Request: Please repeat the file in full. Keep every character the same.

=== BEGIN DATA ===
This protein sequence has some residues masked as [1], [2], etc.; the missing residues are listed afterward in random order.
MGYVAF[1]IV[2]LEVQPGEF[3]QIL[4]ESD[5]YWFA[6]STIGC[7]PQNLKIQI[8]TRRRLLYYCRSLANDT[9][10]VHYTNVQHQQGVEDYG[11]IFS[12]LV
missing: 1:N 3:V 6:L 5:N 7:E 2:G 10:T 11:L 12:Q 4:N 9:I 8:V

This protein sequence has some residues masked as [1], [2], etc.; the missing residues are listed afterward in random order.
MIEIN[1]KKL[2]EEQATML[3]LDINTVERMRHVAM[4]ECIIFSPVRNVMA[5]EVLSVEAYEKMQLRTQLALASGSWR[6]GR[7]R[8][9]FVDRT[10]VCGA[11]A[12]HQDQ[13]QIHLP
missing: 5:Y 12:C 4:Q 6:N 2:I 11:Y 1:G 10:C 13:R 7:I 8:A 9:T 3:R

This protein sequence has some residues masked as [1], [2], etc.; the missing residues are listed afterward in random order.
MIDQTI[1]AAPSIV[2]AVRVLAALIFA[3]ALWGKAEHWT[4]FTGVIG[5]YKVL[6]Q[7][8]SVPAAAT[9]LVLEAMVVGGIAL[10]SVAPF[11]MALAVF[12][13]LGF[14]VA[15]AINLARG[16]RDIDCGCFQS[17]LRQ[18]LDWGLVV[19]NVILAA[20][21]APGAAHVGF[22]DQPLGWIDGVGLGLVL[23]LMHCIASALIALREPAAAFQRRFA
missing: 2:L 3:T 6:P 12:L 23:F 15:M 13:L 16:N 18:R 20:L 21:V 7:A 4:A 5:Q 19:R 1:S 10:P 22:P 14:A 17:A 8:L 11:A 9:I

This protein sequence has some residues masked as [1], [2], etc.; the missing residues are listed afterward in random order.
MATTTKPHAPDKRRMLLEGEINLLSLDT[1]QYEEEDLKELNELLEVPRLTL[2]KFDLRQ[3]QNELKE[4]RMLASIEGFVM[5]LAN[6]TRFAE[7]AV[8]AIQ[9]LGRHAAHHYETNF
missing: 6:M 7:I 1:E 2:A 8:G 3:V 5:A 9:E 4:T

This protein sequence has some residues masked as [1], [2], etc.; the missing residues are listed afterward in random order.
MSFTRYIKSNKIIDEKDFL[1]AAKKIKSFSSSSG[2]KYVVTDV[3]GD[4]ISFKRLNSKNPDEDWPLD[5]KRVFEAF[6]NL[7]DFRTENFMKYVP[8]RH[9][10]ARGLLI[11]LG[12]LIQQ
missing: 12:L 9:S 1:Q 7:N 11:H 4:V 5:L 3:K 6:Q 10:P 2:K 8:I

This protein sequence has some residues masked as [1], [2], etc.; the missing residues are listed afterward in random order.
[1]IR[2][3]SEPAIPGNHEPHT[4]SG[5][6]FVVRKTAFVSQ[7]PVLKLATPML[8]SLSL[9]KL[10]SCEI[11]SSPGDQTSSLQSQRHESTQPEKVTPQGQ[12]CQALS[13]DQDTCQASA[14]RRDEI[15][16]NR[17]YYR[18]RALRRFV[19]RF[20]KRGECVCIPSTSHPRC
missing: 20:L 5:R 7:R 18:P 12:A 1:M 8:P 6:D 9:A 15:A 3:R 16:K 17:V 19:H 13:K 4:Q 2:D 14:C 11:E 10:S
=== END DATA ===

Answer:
This protein sequence has some residues masked as [1], [2], etc.; the missing residues are listed afterward in random order.
MGYVAF[1]IV[2]LEVQPGEF[3]QIL[4]ESD[5]YWFA[6]STIGC[7]PQNLKIQI[8]TRRRLLYYCRSLANDT[9][10]VHYTNVQHQQGVEDYG[11]IFS[12]LV
missing: 1:N 3:V 6:L 5:N 7:E 2:G 10:T 11:L 12:Q 4:N 9:I 8:V

This protein sequence has some residues masked as [1], [2], etc.; the missing residues are listed afterward in random order.
MIEIN[1]KKL[2]EEQATML[3]LDINTVERMRHVAM[4]ECIIFSPVRNVMA[5]EVLSVEAYEKMQLRTQLALASGSWR[6]GR[7]R[8][9]FVDRT[10]VCGA[11]A[12]HQDQ[13]QIHLP
missing: 5:Y 12:C 4:Q 6:N 2:I 11:Y 1:G 10:C 13:R 7:I 8:A 9:T 3:R

This protein sequence has some residues masked as [1], [2], etc.; the missing residues are listed afterward in random order.
MIDQTI[1]AAPSIV[2]AVRVLAALIFA[3]ALWGKAEHWT[4]FTGVIG[5]YKVL[6]Q[7][8]SVPAAAT[9]LVLEAMVVGGIAL[10]SVAPF[11]MALAVF[12][13]LGF[14]VA[15]AINLARG[16]RDIDCGCFQS[17]LRQ[18]LDWGLVV[19]NVILAA[20][21]APGAAHVGF[22]DQPLGWIDGVGLGLVL[23]LMHCIASALIALREPAAAFQRRFA
missing: 2:L 3:T 6:P 12:L 23:F 15:M 13:L 16:N 18:R 20:L 21:V 7:A 4:A 5:Q 19:R 1:S 10:P 22:P 14:A 17:A 8:L 11:A 9:I

This protein sequence has some residues masked as [1], [2], etc.; the missing residues are listed afterward in random order.
MATTTKPHAPDKRRMLLEGEINLLSLDT[1]QYEEEDLKELNELLEVPRLTL[2]KFDLRQ[3]QNELKE[4]RMLASIEGFVM[5]LAN[6]TRFAE[7]AV[8]AIQ[9]LGRHAAHHYETNF
missing: 6:M 7:I 1:E 2:A 8:G 3:V 5:A 9:E 4:T

This protein sequence has some residues masked as [1], [2], etc.; the missing residues are listed afterward in random order.
MSFTRYIKSNKIIDEKDFL[1]AAKKIKSFSSSSG[2]KYVVTDV[3]GD[4]ISFKRLNSKNPDEDWPLD[5]KRVFEAF[6]NL[7]DFRTENFMKYVP[8]RH[9][10]ARGLLI[11]LG[12]LIQQ
missing: 12:L 9:S 1:Q 7:N 11:H 4:V 5:L 3:K 6:Q 10:P 2:K 8:I

This protein sequence has some residues masked as [1], [2], etc.; the missing residues are listed afterward in random order.
[1]IR[2][3]SEPAIPGNHEPHT[4]SG[5][6]FVVRKTAFVSQ[7]PVLKLATPML[8]SLSL[9]KL[10]SCEI[11]SSPGDQTSSLQSQRHESTQPEKVTPQGQ[12]CQALS[13]DQDTCQASA[14]RRDEI[15][16]NR[17]YYR[18]RALRRFV[19]RF[20]KRGECVCIPSTSHPRC
missing: 20:L 5:R 7:R 18:P 12:A 1:M 8:P 6:D 9:A 15:A 3:R 16:K 17:V 19:H 13:K 4:Q 2:D 14:C 11:E 10:S